Officers Remember '80s, Early '90s As Dark Years

Officers Remember '80s, Early '90s As Dark Years
Posted by FoM on December 17, 1999 at 10:42:00 PT
By Kathy Sanders, Star-Telegram Staff Writer 
Source: Star-Telegram 
When crack and ruthless street gangs converged on Fort Worth, senseless death came along, heralding the deadliest era in the city's history. As in big cities such as Los Angeles, Chicago, New York, Dallas and Miami, Fort Worth endured climbing homicide rates and increased drug trafficking in the 1980s and early 1990s.
"When you look back on the century, the '80s were the most violent times," said Weatherford Police Chief Jerry Blaisdell, who commanded Fort Worth's narcotics unit for much of the decade. "Property crimes and homicides had gone through the roof."The number of homicides in Fort Worth peaked in 1986 with 202, an all-time high. That earned Fort Worth the distinction as the deadliest city in the nation, based on the number of people killed per 100,000 population, according to federal officials.Soaring homicides showed only a glimpse of the other crimes that accompanied drugs and the street gangs that battled for a share of the market."You look behind the number of assaults, and you see how, by the luck of the draw, many people didn't die from a shooting," Blaisdell said.Narcotics officers said violence seemed to move in overnight in the mid-1980s with Cuban Mariel boatlift criminals surfacing in Fort Worth with blazing guns and deadly aim."The Marielitos came in and took over the [powder] cocaine business in Fort Worth. They were very well-armed. They came in selling a better quality of drug at a better rate," Blaisdell said. "They took over the market virtually overnight."A Fort Worth police spokesman, Lt. Ric Clark, who had three stints on narcotics duty, said, however, that the Cuban Mariel faction was a flash in the pan."They made a splash instantly, then faded in less than a year," he said. "I'm not sure why they started fading out. The violence associated with the Cubans was incredible. They'd send you out and tell you to bring back $300. If you came back with $299.95, they'd kill you. These guys didn't shoot and run; they'd shoot you, stand there, then walk away."But as the Cuban drug influence waned, Fort Worth police began seeing so-called Jamaican posse factions, a violent and more organized drug operation, officers said.What Jamaicans brought was the infamous drug houses -- not flophouses known to generations before where addicts did their business, but boarded- up houses with no water, electricity or furniture.Doors were fortified with 2- by-4s and nails. Windows were boarded up, and there was a slot in the door where drugs and money were traded anonymously. This prevented police from making many "buy-and- bust" drug purchases because no one could identify who was handing over the heroin or cocaine or marijuana, Clark said.Powder cocaine was the drug of choice, prompting a high- dollar return for those who dealt it. At the same time, North Texas was hitting an all- time high in the number of methamphetamine labs, drawing the distinction as the nation's "speed" capital, Blaisdell said.Soon thereafter came crack, a rocklike form of cocaine with an intense high and a low price. That further fueled the gangs, who battled over territory and ultimate profits from the drug, which was first seen here in 1988, police said.As the drug scourge grew in Fort Worth, it ate away a long- standing code of unspoken ethics among "local" drug lords, who wouldn't kill someone who was with their family or at a church, or shoot blindly into crowds.The new breed of drug dealers and street gangs emulated the highly publicized gangs of Los Angeles, who had no such canon of ethics, drug officers said.That led to a rash of "mushroom" killings -- a reference to children killed by stray bullets because they popped up out of nowhere -- mistaken-identity killings and random attacks, Clark said.Officer Kathy Thompson, a former narcotics unit officer and now a nationally recognized D.A.R.E. officer, recalled the department's naivete about the gangs' workings when police first noticed the appearance of the Los Angeles gangs locally."We were arresting them on little [drug] buys, and we knew they had the money to get out of jail. But they were staying in jail," she said. "We couldn't figure it out. We got this one guy who was wanted for murder in Los Angeles, and when we talked to LAPD, we asked them why these guys were staying in jail."The reaction was swift and urgent. "They said: `Get them out of there now! Get them out!' What they were doing is going in jail and then staying to recruit new members," Thompson said.So a large community of "gangsters" emerged.Many of the new members had no idea what they were getting into, Blaisdell said.Kathy Sanders, (817) 390-7705Send comments to ksanders Published: December 16, 1999 1999 Star-Telegram, Fort Worth, Texas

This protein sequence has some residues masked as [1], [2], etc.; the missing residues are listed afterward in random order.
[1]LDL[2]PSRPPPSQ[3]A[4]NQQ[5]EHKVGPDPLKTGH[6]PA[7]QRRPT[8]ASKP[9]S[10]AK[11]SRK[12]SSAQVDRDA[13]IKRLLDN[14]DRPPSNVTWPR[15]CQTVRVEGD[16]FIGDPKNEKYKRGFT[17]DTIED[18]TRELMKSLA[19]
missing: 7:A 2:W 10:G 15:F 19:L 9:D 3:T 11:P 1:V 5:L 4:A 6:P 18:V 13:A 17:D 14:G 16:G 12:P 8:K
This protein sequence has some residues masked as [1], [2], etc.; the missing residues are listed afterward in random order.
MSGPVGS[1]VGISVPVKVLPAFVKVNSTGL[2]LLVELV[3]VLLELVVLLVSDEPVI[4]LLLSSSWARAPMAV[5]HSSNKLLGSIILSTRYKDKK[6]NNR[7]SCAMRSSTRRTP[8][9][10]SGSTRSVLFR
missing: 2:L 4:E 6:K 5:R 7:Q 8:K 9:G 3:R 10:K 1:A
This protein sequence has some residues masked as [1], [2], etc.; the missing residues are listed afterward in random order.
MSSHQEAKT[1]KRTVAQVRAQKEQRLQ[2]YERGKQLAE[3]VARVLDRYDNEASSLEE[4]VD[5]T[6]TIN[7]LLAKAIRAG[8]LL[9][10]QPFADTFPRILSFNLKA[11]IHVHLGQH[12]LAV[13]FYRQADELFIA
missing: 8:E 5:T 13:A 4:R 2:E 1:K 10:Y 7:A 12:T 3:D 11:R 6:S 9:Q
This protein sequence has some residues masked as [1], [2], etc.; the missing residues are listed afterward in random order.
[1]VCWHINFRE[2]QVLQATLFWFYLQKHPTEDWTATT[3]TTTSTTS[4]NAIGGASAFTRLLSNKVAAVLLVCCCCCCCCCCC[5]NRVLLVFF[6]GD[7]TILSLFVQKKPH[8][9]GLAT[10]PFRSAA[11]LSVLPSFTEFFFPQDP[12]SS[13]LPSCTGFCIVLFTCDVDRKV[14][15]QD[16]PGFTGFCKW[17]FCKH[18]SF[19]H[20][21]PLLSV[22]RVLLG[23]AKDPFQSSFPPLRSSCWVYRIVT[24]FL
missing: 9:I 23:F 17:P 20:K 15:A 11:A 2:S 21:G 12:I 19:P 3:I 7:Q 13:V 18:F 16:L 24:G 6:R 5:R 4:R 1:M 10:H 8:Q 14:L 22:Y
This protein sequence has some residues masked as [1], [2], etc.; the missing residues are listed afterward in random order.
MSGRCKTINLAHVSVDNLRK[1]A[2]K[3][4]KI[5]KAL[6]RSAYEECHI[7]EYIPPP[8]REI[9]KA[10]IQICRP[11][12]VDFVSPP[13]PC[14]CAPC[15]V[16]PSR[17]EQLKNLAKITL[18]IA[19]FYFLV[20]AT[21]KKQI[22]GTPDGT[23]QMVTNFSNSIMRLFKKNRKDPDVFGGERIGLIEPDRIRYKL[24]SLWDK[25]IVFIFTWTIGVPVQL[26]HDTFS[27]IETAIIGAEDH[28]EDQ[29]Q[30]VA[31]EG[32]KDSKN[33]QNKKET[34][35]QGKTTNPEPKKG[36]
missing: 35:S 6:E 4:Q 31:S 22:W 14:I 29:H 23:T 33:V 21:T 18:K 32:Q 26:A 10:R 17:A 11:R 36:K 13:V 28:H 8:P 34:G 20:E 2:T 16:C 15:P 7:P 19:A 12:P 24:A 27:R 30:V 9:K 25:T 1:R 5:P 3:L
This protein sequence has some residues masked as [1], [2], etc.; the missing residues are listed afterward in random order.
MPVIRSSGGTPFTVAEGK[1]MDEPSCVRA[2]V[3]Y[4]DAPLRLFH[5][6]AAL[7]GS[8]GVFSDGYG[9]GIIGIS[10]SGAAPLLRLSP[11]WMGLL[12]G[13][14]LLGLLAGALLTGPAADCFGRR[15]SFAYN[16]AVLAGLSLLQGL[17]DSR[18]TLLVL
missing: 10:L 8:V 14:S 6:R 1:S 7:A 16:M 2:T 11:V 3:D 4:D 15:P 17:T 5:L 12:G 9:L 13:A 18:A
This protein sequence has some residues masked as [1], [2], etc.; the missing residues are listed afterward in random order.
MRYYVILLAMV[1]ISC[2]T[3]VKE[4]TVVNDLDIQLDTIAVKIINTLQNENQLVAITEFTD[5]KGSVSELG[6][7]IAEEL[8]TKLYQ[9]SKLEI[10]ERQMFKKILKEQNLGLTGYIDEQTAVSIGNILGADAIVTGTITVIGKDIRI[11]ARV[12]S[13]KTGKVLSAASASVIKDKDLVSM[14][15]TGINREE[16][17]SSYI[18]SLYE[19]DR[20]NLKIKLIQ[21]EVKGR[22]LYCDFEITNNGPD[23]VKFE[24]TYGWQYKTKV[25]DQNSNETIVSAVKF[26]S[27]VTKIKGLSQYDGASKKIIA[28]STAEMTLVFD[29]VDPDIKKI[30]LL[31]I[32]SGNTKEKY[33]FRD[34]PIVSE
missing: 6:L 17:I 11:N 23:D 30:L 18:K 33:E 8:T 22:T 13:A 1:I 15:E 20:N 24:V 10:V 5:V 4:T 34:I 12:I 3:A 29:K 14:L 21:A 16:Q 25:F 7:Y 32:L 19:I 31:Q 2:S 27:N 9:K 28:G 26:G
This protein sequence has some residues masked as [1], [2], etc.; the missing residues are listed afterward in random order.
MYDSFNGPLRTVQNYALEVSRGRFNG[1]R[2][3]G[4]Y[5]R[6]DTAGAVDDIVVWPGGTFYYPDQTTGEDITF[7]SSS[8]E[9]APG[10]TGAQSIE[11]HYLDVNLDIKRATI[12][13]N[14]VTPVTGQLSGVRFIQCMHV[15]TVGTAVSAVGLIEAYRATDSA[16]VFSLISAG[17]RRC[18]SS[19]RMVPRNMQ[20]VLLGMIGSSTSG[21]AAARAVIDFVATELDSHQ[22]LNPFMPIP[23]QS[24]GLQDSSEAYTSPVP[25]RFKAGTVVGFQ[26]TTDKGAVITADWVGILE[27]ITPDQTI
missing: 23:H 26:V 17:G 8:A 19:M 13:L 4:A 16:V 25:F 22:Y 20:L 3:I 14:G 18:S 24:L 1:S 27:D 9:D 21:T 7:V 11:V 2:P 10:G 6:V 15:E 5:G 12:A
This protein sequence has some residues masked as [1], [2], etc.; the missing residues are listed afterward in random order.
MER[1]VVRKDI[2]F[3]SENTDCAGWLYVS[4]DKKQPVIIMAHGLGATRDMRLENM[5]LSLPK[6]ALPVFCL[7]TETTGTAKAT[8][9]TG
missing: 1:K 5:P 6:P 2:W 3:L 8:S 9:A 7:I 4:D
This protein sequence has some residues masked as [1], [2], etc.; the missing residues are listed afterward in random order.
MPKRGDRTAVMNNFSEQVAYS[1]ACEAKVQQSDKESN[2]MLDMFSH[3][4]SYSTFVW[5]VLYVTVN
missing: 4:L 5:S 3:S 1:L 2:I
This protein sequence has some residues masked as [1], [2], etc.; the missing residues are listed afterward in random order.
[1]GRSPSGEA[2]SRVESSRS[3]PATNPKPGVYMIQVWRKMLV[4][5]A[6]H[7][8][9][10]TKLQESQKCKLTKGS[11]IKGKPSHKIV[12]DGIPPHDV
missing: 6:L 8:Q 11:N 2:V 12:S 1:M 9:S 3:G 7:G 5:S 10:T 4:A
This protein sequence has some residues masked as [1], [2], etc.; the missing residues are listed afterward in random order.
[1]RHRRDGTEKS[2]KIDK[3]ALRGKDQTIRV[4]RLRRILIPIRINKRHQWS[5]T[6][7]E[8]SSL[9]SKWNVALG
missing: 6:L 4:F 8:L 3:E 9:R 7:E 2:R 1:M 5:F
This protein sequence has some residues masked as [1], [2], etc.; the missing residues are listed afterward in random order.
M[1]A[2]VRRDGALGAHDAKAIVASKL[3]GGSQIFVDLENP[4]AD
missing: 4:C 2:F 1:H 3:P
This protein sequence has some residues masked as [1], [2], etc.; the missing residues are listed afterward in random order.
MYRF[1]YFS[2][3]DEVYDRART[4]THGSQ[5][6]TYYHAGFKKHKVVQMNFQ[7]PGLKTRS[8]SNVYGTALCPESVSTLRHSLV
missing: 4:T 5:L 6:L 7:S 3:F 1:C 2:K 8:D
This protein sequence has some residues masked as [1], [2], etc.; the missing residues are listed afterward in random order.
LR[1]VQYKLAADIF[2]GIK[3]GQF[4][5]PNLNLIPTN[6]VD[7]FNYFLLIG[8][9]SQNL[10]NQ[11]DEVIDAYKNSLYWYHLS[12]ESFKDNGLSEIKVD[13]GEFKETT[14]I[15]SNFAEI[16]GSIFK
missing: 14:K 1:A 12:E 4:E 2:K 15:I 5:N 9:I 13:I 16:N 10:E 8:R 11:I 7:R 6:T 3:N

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Comment #1 posted by kaptinemo on December 17, 1999 at 18:29:36 PT
Typical. So typical.
It's been known for years that prisons have been nothing but the criminal doppelgangers of military recruitment centers. And these cops are amazed that this is happening? Since the emphasis has rarely ever been on 'reform', but more punishment, where gang membership and all that it entails is often the only means of surviving the experience, to expect otherwise can only be described as Pollyanna-ish naivete unbecoming of adults.And yet an entire government (the US) pretends very hard that the opposite is true. How stupid can you get?
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